This is an archived article that was published on sltrib.com in 2016, and information in the article may be outdated. It is provided only for personal research purposes and may not be reprinted.
Mitt Romney has some things he wants to say about the 2016 presidential race, and he'll do so Thursday morning at the University of Utah in an address that will surely receive nationwide attention.
In recent days, Romney, who lost to President Barack Obama in 2012, has grown increasingly combative with Republican front-runner Donald Trump, who holds a hefty delegate lead over Sens. Ted Cruz of Texas and Marco Rubio of Florida after the Super Tuesday primaries.
Through Twitter, Romney previously suggested there's a potential "bombshell" in Trump's tax returns, which the candidate has refused to release.
Trump responded by saying: "Mitt Romney, who was one of the dumbest and worst candidates in the history of Republican politics, is now pushing me on tax returns. Dope!"
Romney defended himself then and has since criticized Trump after the candidate wouldn't denounce David Duke, a former KKK leader, during a CNN interview.
"A disqualifying & disgusting response by@realDonaldTrump to the KKK. His coddling of repugnant bigotry is not in the character of America," Romney tweeted.
Romney had an employee reach out to the U.'s Hinckley Institute of Politics a few days ago to set up the 9:30 a.m. forum, which will be held in Gardner Hall before hundreds of students and members of the public. Doors open at 8:30 a.m., and seating is first-come, first-served.
His speech will take place just hours before the remaining four Republican candidates will take the debate stage in Detroit. Ben Carson, a retired neurosurgeon, has ended his campaign and won't be participating.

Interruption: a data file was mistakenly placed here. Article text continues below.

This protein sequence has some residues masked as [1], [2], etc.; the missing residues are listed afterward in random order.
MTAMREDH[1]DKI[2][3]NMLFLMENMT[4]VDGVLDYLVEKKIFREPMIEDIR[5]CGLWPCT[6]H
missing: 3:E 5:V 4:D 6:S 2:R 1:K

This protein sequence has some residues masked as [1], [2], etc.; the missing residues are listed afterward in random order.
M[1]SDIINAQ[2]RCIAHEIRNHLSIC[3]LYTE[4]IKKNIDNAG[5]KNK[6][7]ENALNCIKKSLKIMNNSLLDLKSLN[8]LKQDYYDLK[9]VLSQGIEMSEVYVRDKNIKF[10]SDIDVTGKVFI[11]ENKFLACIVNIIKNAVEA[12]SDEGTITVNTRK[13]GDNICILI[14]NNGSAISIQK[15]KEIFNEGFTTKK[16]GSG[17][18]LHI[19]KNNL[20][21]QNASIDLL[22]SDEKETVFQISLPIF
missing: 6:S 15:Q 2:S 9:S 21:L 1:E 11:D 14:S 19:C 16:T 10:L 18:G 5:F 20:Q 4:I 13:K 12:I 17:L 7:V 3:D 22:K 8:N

A source close to Romney says the former governor of Massachusetts won't be endorsing a GOP candidate and he isn't joining the race.
Kirk Jowers, former director of the Hinckley Institute and a Romney confidant, said he has a sense of what the former presidential candidate will say and expects it to cause something of a stir.
"We certainly have seen a little bit in the back and forth with Trump, which probably gets people a little more excited about the speech," said Jowers, who plans to attend the forum.
But a head-on criticism of Trump may be targeted more to the Republican establishment than those already backing the celebrity billionaire.
Romney spoke cautiously at Babson College in Wellesley, Mass., on Feb. 24, describing the political mood by harking back to the famous line from the movie "Network."
"We're just mad as hell, and won't take it anymore," Romney said, before broadly criticizing political leaders for failing to address major challenges from poverty to education.
Romney briefly considered running in 2016, but he decided in January 2015 that a younger, lesser-known politician would be better suited to defeat Hillary Clinton, the expected Democratic nominee.
While he has said some kind things about Rubio, Romney hasn't endorsed a candidate or given any indication that he's close to doing so. That has led some to speculate that Romney may be holding himself out as a potential GOP savior if no candidate wins the nomination before the Republican National Convention in Cleveland this July.
Even on Wednesday, shortly after news of Romney's impending U. speech became public, Sen. Orrin Hatch, R-Utah, told a group of reporters at the U.S. Capitol that Romney, who now lives in Utah, may still get in the race, though it would be difficult at this late stage.
Romney's news release only says that he'll speak "on the state of the 2016 presidential race."
The next big primaries will take place March 15 in states such as Florida and Ohio.
Salt Lake City will host a GOP debate March 21, a day before the Utah Republican Party holds an online presidential caucus. Only registered Republicans will be allowed to vote, and they must sign up through the state party at utah.gop.